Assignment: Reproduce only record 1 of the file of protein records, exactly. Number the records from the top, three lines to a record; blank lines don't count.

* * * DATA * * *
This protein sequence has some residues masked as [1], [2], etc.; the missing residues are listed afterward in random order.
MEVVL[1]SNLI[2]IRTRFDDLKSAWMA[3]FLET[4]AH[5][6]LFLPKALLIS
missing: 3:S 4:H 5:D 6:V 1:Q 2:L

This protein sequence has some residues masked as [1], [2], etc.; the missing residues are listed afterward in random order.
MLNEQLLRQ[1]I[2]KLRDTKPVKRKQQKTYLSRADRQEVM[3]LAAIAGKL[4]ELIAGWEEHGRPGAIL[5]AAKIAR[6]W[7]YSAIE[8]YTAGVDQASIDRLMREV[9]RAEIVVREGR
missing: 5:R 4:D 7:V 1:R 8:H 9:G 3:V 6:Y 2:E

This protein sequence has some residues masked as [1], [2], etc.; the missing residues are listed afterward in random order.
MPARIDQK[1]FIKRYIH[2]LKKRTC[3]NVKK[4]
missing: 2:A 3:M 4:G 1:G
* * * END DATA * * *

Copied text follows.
This protein sequence has some residues masked as [1], [2], etc.; the missing residues are listed afterward in random order.
MEVVL[1]SNLI[2]IRTRFDDLKSAWMA[3]FLET[4]AH[5][6]LFLPKALLIS
missing: 3:S 4:H 5:D 6:V 1:Q 2:L